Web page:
Photos taken at the national ‘Ceasefire Now’ demo in Central London, Saturday 3rd February. Additional photos may be viewed here
A presentation entitled “A Christian Critique of Israeli Apartheid” delivered at the ‘Palestine: Moments of Truth‘ international conference on Palestine arranged by the Muslim Study Center, Institute of Asian Studies, Chulalongkorn University, Bangkok, Thailand, together with the Council for Humanitarian Network of Sheikhul Islam Office of Thailand on 30 January 2024.
A Christian Critique of Israeli Apartheid in Palestine
On 28 August 1963 Martin Luther King, co-led a civil-rights march of 250,000 people in Washington DC against racism and segregation. In what has become probably the most well-known and widely quoted speech in history,
“I have a dream that one day this nation will rise up and live out the true meaning of its creed. We hold these truths to be self-evident that all men are created equal. I have a dream that my four little children will one day live in a nation where they will not be judged by the colour of their skin but by their character. When we let freedom ring, we will be able to speed up that day when all of God’s children, black men and white men, Jews and Gentiles, Protestants and Catholics, will be able to join hands and sing in the words of the old spiritual, “Free at last, free at last. Thank God Almighty, we are free at last.”Continue reading
Zionism: Manufacturing a State’ explores the intricate ties between religion, ideology, and Israel’s brutal war on Gaza. Featuring Jewish rabbis and scholars, it critiques the impact of Zionism on Judaism.
The film traces historical roots, connecting the ideology to today’s Gaza events, and offering a nuanced look at the complex interplay of religion and ideology in Israel’s history.
Watch on Youtube
An interview with Garth Hewitt on what is happening in Gaza, his numerous visits to Gaza and the context for his song ‘The Broken Heart of Gaza’ which has now been revised to include the word genocide.
Garth was inspired to write the song by Father Manuel Musallam, the Parish Priest of Gaza, who had written to the wider Church of God. His letter was made public in January 2009.
‘Father Musallam’s letter inspired me with its great beauty and reminds me so strongly of a New Testament Epistle’ Garth Hewitt
View Garth singing the song on Youtube here
For more information on Garth’s songs and books – visit the Garth Hewitt Foundation
Imagine we are living in a parallel universe. 75 years ago, Britain was defeated in the 2nd World War. The RAF lost the Battle of Britain. D Day was a disaster. Britain was invaded and then colonised. The majority fled the country and cannot return. Those who survived have moved to the Southampton-Portsmouth Strip. Nearly 3 million people live as refugees in what is the world’s largest open prison, 25 miles long, 5 miles wide. The M27 is a militarised separation barrier. The coastline is patrolled. The ports are derelict. No one can leave. There is no escape. Imports and exports are heavily restricted. We depend on UN aid to survive.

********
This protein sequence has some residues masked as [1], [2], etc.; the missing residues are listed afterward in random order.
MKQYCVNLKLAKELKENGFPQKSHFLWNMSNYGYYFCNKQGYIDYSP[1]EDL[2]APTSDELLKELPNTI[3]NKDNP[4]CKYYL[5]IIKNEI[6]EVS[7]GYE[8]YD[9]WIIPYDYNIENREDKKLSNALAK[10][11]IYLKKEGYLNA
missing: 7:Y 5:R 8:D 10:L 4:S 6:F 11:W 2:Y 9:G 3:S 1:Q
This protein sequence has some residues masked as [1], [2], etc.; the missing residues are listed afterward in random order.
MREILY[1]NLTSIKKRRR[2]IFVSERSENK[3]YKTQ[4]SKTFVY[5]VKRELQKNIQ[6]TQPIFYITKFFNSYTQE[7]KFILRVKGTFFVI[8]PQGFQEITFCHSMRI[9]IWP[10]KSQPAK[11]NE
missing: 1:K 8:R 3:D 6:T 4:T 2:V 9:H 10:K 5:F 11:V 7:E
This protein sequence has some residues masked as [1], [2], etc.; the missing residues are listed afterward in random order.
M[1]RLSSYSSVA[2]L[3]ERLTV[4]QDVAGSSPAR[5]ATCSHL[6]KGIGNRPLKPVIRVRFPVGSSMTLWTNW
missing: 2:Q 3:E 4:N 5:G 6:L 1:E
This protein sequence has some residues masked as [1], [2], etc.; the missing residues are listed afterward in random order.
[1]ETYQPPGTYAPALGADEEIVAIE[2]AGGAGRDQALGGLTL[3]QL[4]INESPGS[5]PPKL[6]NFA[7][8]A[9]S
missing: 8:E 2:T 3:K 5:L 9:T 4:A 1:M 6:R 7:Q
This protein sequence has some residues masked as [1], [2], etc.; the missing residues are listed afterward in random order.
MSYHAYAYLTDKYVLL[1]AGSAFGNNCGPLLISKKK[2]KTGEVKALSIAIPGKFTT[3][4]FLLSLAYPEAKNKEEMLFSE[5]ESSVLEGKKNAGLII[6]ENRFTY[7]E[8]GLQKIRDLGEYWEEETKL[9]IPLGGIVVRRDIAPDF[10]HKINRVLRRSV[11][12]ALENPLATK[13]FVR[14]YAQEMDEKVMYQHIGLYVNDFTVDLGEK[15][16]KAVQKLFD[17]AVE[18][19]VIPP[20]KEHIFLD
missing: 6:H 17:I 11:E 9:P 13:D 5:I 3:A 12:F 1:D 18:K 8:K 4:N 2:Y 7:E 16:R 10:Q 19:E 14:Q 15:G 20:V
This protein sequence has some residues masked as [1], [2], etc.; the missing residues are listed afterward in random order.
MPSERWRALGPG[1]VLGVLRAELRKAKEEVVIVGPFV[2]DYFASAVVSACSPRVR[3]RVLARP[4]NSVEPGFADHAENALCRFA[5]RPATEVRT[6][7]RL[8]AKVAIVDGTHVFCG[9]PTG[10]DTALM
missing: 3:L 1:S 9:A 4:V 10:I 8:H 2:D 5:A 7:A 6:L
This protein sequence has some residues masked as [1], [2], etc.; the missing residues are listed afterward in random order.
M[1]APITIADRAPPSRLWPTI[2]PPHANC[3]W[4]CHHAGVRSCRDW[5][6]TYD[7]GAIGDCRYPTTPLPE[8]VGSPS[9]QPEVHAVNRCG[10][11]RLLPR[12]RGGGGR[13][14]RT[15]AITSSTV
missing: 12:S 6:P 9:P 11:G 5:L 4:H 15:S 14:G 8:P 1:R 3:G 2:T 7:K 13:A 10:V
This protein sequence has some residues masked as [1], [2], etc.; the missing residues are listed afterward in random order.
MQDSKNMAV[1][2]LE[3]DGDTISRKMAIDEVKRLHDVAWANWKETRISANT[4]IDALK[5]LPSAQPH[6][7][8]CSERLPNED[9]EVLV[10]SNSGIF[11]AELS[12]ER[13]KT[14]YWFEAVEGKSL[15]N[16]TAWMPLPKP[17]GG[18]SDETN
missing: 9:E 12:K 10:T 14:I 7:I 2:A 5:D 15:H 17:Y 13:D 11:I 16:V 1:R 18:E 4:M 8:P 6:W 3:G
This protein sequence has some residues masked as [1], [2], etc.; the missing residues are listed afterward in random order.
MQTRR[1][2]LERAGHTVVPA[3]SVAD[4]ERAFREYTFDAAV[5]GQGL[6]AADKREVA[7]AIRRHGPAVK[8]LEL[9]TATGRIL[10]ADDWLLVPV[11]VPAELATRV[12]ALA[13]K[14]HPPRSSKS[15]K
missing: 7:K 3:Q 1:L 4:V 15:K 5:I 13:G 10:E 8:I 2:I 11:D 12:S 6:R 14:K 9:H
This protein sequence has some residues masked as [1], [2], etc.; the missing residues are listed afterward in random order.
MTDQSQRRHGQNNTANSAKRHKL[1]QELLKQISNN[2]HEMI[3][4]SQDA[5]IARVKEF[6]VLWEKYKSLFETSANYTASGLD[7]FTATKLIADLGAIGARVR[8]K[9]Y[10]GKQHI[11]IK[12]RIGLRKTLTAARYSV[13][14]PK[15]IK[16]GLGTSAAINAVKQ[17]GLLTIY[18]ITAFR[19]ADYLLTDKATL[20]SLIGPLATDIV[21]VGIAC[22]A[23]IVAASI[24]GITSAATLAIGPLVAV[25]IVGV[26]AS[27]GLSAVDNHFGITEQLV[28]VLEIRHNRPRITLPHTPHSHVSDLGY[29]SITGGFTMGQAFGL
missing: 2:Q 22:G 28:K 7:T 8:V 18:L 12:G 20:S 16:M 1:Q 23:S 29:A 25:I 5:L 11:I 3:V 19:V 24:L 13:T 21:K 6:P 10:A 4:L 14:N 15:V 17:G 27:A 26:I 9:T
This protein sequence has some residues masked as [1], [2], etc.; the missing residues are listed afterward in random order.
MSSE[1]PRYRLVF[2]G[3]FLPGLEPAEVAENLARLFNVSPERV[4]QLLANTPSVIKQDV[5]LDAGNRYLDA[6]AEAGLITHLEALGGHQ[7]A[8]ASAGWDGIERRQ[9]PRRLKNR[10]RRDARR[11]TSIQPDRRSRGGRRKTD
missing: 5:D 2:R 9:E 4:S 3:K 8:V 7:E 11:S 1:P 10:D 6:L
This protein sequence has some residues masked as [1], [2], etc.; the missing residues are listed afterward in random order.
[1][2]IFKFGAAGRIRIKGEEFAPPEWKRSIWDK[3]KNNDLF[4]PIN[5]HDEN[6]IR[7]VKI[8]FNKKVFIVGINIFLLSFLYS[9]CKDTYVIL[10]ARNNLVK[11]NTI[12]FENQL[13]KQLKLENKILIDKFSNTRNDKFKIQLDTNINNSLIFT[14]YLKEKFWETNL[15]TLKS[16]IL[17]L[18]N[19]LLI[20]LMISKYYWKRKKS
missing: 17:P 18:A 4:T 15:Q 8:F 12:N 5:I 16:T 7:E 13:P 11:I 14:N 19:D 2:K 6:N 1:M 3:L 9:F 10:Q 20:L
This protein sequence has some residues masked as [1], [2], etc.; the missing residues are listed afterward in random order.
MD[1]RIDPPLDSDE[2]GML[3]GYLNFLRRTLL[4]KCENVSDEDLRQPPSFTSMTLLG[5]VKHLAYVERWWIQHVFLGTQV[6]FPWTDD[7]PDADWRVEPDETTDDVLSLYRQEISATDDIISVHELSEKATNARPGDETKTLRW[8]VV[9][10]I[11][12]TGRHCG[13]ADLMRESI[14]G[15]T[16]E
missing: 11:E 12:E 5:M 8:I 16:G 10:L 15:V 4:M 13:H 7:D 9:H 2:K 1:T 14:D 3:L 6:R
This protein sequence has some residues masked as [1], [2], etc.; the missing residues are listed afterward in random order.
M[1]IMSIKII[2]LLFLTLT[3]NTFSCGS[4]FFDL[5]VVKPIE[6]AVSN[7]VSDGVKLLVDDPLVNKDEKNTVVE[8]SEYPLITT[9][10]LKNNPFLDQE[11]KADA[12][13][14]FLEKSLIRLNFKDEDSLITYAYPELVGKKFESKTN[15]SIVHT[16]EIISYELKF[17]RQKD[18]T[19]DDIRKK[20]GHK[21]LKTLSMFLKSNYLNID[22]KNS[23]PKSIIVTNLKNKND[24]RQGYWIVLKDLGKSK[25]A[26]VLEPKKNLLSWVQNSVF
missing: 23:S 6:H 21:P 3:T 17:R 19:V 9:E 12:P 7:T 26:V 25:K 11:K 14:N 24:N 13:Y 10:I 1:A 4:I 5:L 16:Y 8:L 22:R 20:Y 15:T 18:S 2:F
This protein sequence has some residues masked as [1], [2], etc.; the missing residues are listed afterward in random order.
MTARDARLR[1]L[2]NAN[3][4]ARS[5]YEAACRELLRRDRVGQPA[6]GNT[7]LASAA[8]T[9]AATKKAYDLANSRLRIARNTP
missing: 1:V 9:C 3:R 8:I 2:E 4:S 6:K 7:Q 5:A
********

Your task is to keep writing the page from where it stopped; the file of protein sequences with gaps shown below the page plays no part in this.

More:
Our democratically elected civil government has been designated a terrorist organisation. Three months ago, it got much worse. Armed resistance fighters broke out of our enclave. In retaliation, for the last 100 days, Southampton, Fareham, Gosport and Portsmouth have been sieged, invaded and bombed. Day and night. As a result, there are tens of thousands of dead and wounded. 80% of homes have been destroyed or are uninhabitable. The Civic Hall has been demolished. Portsmouth, Solent and Southampton Universities have all been flattened. The University Hospital, Royal South Hampshire and Queen Alexandra Hospital in Portsmouth have been severely damaged and are out of operation. Southampton airport is unusable. Most churches and mosques, shops, schools and community centres have been demolished or are unusable. Mass burials are taking place daily on Southampton Common.
And then, just when we thought it could not get any worse, two million people have been forced to move to a so-called ‘safe zone’ along the Weston Shore, Netley and in Royal Victoria Park. We are living in the open air, in makeshift tents. There is little or no food, no water or electricity. There is a communication blackout. The UN are only allowed to bring in a fraction of the supplies we need to survive. Medical staff are performing operations without anaesthetics. With no sanitation, communicable diseases are rampant. diarrhoea cases surged 66 percent among children. Meningitis, chickenpox, jaundice also reported. Half a million people are literally starving.Continue reading
Watch the video or listen to the interview here
Conference Purpose Statement:
After ignoring 75 years of Israeli settler-colonial violence, since the 7th of October last year, the world has been shocked into taking notice of the genocide occurring against Palestinians in Gaza. With the aim of speaking into these tragedies, the 2024 Sabeel International Conference will challenge apartheid and religious extremism through a liberationist approach to theology by ecumenical and interfaith collaboration. Thought leaders representing the Abrahamic faiths will guide participants in reflecting on the current situation and exploring ecumenical, interfaith, non-violent avenues for fostering peace and justice in Palestine and Israel.
Webinars: Sabeel has organized five webinars, each at 8pm Jerusalem time, from January to May. These webinars, facilitated by distinguished academics and activists, serve as a prelude to the conference by introducing themes and topics that will be explored in depth in November.